Last Sunday, as the Marlins slugger stood waiting at the plate, young Tigers pitcher Drew Smyly admitted, "I thought I could sneak a fastball by him."

He couldn't.

The pitch was obviously gone the moment it made contact with Stanton's bat -- a monster two-run homer. "He got it all," Smyly confessed later with a faint smile.

Stanton's homer was the longest anyone struck this year at the Tigers' Joker Marchant Stadium, spring home of Miguel Cabrera, the former Marlins star who now is widely hailed as the best hitter in the game and on Friday signed a contract extension with Detroit that will reportedly pay him $292 million for the next 10 seasons.

"Sometimes I don't watch them go out and get mad at myself, but on that one, I was like, 'Let's see how far this one's going,'" Smyly said. "It almost hit the light pole. You have to be impressed."

Stanton's blast sailed to the left of the batter's eye in straight-away center field, more than 420 feet from home plate, landing on the other side of the berm that separates the stadium from the practice field named for Hall of Famer Al Kaline.

It reminded the Marlins and their fans of the Stanton's mammoth blast against the Mets in Port St. Lucie, Fla., earlier this spring that struck the upper portion of a three-tier chain-link fence that serves as the hitters' backdrop on an adjacent field. Eye-witnesses estimated the distance at 500-550 feet.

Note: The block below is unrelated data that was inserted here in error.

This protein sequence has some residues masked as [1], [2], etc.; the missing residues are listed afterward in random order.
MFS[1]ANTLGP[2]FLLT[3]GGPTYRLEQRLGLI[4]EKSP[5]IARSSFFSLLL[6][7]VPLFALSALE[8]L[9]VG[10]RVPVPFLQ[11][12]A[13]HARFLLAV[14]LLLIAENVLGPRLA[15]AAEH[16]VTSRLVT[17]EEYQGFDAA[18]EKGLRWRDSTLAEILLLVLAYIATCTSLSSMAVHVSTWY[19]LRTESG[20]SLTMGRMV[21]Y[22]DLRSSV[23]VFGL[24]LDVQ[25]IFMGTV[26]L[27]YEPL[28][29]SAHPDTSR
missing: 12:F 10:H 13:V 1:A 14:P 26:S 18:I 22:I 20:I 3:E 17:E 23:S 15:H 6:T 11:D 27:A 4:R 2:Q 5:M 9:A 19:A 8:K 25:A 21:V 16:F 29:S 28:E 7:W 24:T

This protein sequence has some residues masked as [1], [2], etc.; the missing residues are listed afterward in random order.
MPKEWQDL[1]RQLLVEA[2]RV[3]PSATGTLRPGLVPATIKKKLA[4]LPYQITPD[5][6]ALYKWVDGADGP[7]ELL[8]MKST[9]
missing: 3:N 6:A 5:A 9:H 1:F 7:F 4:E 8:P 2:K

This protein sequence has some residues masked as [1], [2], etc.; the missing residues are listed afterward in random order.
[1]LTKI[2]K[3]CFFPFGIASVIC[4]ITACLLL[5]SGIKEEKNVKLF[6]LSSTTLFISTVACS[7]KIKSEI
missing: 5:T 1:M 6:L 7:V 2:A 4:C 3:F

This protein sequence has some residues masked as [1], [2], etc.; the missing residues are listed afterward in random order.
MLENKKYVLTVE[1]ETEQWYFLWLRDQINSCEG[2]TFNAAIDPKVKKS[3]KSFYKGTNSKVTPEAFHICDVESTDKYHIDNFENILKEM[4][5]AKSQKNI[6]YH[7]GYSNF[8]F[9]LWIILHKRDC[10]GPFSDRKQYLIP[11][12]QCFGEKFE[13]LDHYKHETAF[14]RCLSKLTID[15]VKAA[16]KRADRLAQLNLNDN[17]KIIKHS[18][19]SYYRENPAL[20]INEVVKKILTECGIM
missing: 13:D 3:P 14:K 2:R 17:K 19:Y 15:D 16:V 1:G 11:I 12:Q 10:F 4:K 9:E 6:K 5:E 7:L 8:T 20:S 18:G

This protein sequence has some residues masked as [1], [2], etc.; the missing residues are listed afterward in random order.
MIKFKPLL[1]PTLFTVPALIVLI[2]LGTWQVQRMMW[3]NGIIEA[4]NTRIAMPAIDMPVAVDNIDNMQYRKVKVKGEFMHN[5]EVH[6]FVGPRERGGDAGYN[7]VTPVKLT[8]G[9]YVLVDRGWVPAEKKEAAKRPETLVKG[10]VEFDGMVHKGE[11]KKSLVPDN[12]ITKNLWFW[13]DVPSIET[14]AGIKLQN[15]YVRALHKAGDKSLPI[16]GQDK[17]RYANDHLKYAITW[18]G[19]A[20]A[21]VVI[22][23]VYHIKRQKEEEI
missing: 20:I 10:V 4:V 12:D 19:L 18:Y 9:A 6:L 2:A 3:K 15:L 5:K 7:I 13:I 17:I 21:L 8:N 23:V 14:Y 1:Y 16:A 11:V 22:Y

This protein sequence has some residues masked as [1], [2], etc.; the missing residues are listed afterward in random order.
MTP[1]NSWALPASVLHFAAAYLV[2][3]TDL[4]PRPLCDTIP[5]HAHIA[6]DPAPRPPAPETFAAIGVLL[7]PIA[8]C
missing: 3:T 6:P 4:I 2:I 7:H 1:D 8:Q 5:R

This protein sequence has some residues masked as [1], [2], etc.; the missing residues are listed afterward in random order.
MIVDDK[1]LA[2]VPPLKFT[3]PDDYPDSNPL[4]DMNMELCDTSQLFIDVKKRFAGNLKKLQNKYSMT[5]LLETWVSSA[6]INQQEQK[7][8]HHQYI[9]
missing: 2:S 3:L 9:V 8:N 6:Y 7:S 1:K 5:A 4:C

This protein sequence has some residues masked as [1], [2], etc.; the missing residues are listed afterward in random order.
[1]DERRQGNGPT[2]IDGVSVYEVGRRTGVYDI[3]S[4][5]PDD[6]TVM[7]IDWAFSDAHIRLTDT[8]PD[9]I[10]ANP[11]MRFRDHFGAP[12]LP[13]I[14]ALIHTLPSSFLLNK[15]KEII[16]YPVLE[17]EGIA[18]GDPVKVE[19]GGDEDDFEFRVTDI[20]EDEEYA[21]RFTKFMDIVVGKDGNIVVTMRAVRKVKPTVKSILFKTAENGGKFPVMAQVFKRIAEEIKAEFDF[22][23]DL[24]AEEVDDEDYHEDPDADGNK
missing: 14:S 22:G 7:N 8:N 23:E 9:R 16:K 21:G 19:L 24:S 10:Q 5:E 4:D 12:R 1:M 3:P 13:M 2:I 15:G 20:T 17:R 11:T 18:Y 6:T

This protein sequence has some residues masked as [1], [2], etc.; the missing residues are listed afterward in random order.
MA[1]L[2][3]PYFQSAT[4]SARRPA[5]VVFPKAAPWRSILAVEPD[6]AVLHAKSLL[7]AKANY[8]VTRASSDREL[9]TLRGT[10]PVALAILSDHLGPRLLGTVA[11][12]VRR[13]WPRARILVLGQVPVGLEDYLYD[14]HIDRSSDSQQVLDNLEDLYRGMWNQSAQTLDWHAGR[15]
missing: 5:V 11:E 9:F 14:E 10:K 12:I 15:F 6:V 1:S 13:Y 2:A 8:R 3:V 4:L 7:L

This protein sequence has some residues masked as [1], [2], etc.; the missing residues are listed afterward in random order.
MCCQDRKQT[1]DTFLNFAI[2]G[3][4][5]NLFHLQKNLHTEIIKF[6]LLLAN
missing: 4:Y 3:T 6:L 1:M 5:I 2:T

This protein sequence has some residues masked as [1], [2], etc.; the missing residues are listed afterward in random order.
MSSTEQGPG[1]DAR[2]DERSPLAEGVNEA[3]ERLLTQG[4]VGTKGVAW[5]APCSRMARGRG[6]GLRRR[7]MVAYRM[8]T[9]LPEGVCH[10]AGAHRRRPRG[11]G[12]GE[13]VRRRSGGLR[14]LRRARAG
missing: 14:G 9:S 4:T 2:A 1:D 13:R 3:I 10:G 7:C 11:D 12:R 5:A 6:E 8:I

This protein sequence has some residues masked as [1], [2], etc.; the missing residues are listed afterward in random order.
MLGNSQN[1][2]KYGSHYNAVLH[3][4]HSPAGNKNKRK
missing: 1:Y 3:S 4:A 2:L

Mets manager Terry Collins later raved that Stanton has more power than any slugger he has ever seen.

Stanton had one of his better springs, batting .267 with five home runs (tied for third in the National League) and 15 RBIs (second in the NL).

"He looks happy, he looks confident, I think he's more relaxed," manager Mike Redmond said Saturday. "I think he has really benefited from the veteran guys we brought in."

Redmond has gone on the record this spring predicting Stanton "is going to have a big year."

"This guy really hasn't even scratched the surface of what he's going to be yet," Redmond said. "This guy can be the best hitter in baseball."

Still only 24, Stanton led the NL in slugging percentage in 2012 and last year became just the ninth player in history to belt 100 home runs in his first 400 Major League at-bats.

Stanton was a late scratch from Saturday's lineup after the rain began moving in, but the game was ultimately cancelled.

Worth noting

• As he approaches his second Opening Day as manager of the Marlins, Redmond said Saturday, "It will definitely be a battle for us, but I'm excited. I think we've had a great spring. The atmosphere and the energy have been great."

• Saturday's rainout left the Marlins with an 18-12-2 record for the spring -- their first winning record in the Grapefruit League since 2008.

"I feel good about the spring," Redmond said. "It was a great spring as far as keeping everyone playing. For the most part, we will start the season healthy and go from there."

• The Marlins will need to make a couple of roster moves before Sunday's 3 p.m. ET deadline to make room for long reliever Kevin Slowey and reserve outfielder Reed Johnson on the 40-man roster. One of those openings will be created when outfielder Brian Bogusevic is designated for assignment.

Tom Koehler, the Marlins' No. 5 starter, warmed up in anticipation of Saturday's game, then threw in the bullpen after the game was rained out.

"He'll still get his pitches in," Redmond said. "He just won't face any hitters."